By Howard Levitt and Muneeza Sheikh
The workplace romance may not be illegal, but it can still wreak havoc in your life
Mayor John Tory’s recent revelation about his office romance has left most Torontonians shaken — at least in their belief that long-tenured, reputable politicians representing solid family values are insulated from conventional office affairs. While we know nothing of the details of Tory’s romance beyond what he has shared, it has lead people to speculate on what the lessons might be.
In our world of employment law, we can tell you the following: office romances are being discussed again. By everyone. The inquiries, even from our most sophisticated and legally well-versed clients, are coming in fast and furious. Here’s a look at the most common questions we are getting on the topic.
Is an office romance illegal?
No. It is not illegal to date someone at work, for anyone. It is not unlawful. There is no legislation that prevents people in the office from dating one another.
Despite the relationship itself being legally above board, it can expose the company to liability. This is the prime reason why Canadian employers are interested in who is dating at work. While discussions of relationships between work peers tend to stay at the watercooler level, HR is more interested in romances involving junior employees and the people they report to. It is those relationships that could potentially lead to lawsuits around harassment, sexual harassment and potential violations of human rights legislation. It also is demotivating to the other subordinates who assume that the person in the affair will be advantaged relative to them.
“It is not illegal to date someone at work, for anyone”
If you are dating a subordinate employee — you should be aware that you are exposing the company to potential liability. If the relationship ends, or ends poorly, the employee may decide to argue that he or she felt forced to consent to the relationship. Other employees could argue that the subordinate in the relationship received special perks or opportunities as a result of the relationship. Break-ups are embarrassing, but getting sued by your ex-lover is far worse, and could have career implications for you.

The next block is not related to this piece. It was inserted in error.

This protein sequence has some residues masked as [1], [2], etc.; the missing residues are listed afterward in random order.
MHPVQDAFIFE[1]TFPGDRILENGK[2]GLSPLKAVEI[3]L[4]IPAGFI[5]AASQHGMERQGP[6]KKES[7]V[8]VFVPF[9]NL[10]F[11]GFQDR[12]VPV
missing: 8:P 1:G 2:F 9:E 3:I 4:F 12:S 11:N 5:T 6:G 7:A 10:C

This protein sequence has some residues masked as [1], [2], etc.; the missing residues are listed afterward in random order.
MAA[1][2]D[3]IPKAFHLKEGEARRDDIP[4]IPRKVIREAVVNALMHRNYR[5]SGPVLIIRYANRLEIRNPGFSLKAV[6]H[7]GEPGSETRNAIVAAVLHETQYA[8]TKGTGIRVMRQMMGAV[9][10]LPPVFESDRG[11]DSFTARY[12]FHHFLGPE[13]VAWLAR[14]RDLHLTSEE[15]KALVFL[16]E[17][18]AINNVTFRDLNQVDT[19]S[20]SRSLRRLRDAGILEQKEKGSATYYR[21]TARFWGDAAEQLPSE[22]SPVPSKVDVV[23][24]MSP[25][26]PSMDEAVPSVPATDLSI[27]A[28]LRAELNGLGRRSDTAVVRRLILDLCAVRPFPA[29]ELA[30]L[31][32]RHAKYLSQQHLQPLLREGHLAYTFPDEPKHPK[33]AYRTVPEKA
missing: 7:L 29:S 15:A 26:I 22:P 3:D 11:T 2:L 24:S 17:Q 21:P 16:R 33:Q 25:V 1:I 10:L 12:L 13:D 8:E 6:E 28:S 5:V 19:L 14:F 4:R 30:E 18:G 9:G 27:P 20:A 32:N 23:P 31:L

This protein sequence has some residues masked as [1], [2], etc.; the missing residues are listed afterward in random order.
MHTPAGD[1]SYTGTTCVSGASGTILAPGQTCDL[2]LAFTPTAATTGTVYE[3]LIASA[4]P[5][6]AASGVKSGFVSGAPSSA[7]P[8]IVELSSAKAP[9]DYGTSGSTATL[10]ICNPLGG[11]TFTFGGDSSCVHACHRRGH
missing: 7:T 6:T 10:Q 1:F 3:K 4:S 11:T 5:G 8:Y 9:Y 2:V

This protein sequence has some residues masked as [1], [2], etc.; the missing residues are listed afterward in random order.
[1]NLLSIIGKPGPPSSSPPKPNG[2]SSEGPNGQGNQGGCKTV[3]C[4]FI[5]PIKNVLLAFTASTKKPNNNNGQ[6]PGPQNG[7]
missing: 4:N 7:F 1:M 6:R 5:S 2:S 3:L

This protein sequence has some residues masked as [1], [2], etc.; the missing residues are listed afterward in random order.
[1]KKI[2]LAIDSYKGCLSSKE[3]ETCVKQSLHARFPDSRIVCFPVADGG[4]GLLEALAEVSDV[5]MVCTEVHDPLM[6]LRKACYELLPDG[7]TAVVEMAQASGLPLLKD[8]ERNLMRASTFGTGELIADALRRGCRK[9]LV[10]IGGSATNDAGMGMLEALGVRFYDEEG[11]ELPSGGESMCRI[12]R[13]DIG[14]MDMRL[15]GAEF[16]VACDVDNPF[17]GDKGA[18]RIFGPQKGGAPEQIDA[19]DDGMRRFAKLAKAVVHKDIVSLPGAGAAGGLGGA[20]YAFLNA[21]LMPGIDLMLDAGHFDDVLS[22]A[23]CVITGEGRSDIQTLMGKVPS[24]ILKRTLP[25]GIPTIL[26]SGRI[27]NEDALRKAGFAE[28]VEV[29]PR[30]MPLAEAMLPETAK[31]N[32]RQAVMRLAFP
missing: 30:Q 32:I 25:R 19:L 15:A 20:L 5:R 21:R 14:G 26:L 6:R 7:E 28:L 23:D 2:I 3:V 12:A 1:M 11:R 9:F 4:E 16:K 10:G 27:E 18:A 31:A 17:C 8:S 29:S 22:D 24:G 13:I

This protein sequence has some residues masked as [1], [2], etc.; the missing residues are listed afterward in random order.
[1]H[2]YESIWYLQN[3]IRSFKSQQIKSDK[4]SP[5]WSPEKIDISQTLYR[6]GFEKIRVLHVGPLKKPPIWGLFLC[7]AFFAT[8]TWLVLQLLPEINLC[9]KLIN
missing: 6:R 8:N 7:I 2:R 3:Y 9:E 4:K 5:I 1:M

Do they need to be disclosed to human resources?
Can they be banned?
What about positional power and consent?
Consent in relationships involving high power bosses and their subordinates is complicated. Can consent exist? Of course (although one decision of the Ontario Court of Appeal opined otherwise). With that being said, we cannot ignore (particularly with the #metoo backdrop) that in some cases, “yes” to your boss means “I wish you did not ask me in the first place.” Countless employees, disproportionately female ones, have come forward complaining about being asked on dates, lunches, or to events outside of the workplace. When the ask feels like an imposition that you cannot decline, consent could become an issue. In the recent years, we have seemingly long-standing relationships where the subordinate complains that she had to go along with the relationship for fear of reprisal. The reprisal is not always job loss but could be fear of demotion, ostracization, lower bonuses or the worry that the growth trajectory will be halted if the relationship ends. This may, in some instances, negate consent. Doing something, even for an extended period of time, because you feel you have no choice is “forced.”
Office romances are not going away. People will meet, and fall in and out of love at work. Romantic relationships at work will continue to form with or without employer involvement. While we cannot prevent them from taking place, we can work to educate employees on socializing responsibly, avoiding romantic relationships where there is serious risk to the company, and disclosing them in a forthright manner when it becomes clear that they cannot be avoided. When the affair involves married co-workers, it makes things more complicated and almost always creates some level of acrimony that breeds unprofessionalism at work.
The workplace romance may not be illegal, but it can still wreak professional havoc in your life.